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Explain how effects of conflict is presented in War Photographer and one other poem. (20)

Satyamurti presents the effects of conflict in “War Photographer” as a force which takes things away from people, such as stealing the childhood of innocent children which is portrayed when the speaker sees “a small girl staggering” on a street. To many people, this may seem like a painful subject, however, Satyamurti focused on the importance of exposing what conflicts cause, being a contemporary poet. However, Weir focuses more on the experience mothers feel when losing their sons to war. They reminisce on the memories of their children and are “hoping to hear” them again. Weir wanted to shed light on how wars affected females, seeing as usually, war poems are about how the male soldiers are impacted. Although very different, both poems focus on how war affects not soldiers, but the women and children who were left at home and were helpless in the situation.

War photographer is written in free verse in order to mirror how photojournalists do not want to mask the truth in rhymes, or fake stories. It also reveals the speaker’s thoughts in a natural style, further emphasising the urge to get the truth to the public. Whereas Weir uses irregular rhythm and an irregular rhyme scheme to make the speaker sound like she’s telling stories from her memories of her son.

Satyamurti uses a cyclical structure, linking the end to the beginning and emphasising her point of how people should stop being ignorant of the suffering of people impacted by war. Similarly, Weir uses chronological order to describe how the son leaves and then how the mother grieves his absence to highlight how it is making her feel. Weir’s idea is that people are ignorant of the idea of how only soldiers suffer during war, when in fact the civilians were suffering just as much as them. Weir grew up in Northern Ireland during “The Troubles” in which many civilians got caught up in the riots between Protestants and Catholics.

Satyamurti thinks that conflict forces children to grow up and do things at an age in which they are not ready for. The speaker finds a girl with a baby in the middle of a warzone and drops her “burden”. Here, it highlights how the girl was not ready to be taking care of a baby as she abandons it to save herself from the bombing, therefore the war has ruined both of their lives and the girl will probably have to live with the regret of dropping the baby. The adjective “burden” conveys the baby in a light that it was holding the girl back, and in a situation like this it was survival of the fittest. In contrast, Weir says that the mother’s “stomach was busy”, metaphorically suggesting that the mother was feeling anxious about not having the explicit confirmation of whether her son was alive or dead. Weir had two sons herself, so could probably try to empathise with the mothers who lost their sons to war.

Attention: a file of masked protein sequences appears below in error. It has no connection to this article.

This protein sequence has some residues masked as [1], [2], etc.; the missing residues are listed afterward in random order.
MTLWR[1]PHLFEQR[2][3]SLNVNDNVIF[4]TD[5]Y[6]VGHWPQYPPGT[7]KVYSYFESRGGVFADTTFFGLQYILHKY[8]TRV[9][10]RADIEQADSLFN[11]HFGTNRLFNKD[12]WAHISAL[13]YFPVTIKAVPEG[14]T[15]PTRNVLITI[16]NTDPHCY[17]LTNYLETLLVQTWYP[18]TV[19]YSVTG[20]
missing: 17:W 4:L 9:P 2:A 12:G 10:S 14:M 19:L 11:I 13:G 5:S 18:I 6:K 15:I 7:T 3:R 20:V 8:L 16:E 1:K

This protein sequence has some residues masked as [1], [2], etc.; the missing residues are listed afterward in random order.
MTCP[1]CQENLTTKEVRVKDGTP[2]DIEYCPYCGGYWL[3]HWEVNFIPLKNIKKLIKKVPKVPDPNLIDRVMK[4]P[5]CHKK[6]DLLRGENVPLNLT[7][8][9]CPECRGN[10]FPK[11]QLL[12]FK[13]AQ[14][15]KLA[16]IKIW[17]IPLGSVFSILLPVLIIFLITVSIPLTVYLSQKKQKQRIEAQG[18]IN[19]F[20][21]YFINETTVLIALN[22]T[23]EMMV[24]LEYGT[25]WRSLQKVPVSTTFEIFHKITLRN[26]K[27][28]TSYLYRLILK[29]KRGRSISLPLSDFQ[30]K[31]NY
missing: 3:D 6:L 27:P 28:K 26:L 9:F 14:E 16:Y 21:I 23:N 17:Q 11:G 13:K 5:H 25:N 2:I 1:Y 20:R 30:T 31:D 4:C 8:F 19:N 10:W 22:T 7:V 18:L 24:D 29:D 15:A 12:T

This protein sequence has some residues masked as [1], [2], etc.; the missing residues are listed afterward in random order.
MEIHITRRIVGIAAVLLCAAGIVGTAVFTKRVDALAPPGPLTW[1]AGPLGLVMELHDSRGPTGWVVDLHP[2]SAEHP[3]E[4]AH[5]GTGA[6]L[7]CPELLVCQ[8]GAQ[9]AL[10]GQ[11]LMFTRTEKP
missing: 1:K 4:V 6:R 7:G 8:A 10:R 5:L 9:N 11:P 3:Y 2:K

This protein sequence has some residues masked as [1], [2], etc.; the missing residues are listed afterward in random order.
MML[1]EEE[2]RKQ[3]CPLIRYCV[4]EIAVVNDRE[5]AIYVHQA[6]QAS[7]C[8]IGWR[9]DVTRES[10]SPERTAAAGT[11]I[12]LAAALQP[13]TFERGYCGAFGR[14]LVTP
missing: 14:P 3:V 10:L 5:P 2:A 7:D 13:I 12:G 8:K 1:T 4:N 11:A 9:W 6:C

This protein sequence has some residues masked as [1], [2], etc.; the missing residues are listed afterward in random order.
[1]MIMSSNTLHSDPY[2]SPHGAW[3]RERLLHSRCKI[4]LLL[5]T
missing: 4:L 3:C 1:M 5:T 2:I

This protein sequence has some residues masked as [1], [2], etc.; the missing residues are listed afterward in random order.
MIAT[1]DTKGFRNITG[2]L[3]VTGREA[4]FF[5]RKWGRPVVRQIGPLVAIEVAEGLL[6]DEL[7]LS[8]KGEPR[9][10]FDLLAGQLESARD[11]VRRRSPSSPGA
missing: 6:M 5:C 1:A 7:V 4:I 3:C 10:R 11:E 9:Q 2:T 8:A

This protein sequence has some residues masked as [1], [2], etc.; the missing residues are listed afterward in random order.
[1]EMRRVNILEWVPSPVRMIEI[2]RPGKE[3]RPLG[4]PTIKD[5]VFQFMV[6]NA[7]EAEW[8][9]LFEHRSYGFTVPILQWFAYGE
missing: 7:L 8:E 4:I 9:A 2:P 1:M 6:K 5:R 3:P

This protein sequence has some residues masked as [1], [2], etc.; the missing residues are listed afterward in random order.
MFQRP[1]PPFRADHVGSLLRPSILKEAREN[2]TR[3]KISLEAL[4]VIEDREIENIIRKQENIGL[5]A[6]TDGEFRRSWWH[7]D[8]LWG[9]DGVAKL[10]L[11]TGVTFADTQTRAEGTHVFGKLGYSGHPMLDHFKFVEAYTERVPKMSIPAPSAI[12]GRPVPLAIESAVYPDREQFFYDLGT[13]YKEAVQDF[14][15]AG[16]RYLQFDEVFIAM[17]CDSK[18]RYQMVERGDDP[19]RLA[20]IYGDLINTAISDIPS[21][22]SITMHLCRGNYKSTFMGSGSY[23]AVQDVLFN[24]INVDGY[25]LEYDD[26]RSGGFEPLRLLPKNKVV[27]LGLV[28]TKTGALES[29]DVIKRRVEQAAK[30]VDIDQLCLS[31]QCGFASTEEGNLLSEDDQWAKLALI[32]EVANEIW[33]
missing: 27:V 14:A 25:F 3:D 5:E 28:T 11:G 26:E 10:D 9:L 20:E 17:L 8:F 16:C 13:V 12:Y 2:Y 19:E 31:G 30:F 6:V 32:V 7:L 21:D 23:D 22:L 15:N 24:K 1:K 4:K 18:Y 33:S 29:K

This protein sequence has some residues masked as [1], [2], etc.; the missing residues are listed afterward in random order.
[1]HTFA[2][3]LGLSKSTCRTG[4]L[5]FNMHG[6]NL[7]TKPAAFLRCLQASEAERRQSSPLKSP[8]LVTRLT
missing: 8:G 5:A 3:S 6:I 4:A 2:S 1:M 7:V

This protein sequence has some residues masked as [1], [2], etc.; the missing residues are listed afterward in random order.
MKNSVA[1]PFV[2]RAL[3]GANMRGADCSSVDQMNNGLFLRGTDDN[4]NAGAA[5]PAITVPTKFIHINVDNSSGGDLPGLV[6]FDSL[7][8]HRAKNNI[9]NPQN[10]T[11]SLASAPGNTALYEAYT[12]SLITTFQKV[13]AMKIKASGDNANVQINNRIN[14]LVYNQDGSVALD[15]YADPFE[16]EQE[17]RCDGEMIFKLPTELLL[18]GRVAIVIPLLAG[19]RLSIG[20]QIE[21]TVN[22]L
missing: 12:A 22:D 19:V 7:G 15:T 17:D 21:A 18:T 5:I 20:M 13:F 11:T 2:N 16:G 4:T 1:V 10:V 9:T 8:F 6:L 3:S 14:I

Both poems however use vivid imagery to convey the effects of conflict. For example, Satyamurti says “arbitrary as a blood stain on the wall” at the end of the poem so that the gory image will stay in the reader’s head after they have finished reading the poem. Satyamurti wrote this poem at a time of several major world conflicts, such as Iraq and Afghanistan, so was exposed often to the horrors of war. The graphic noun “blood” suggests that the baby and the girl died as a result of the continuous bombing. The speaker in Poppies says there was “spasms of paper red” which has connotations of an injured body and implies to the reader that this is what had happened to the son.

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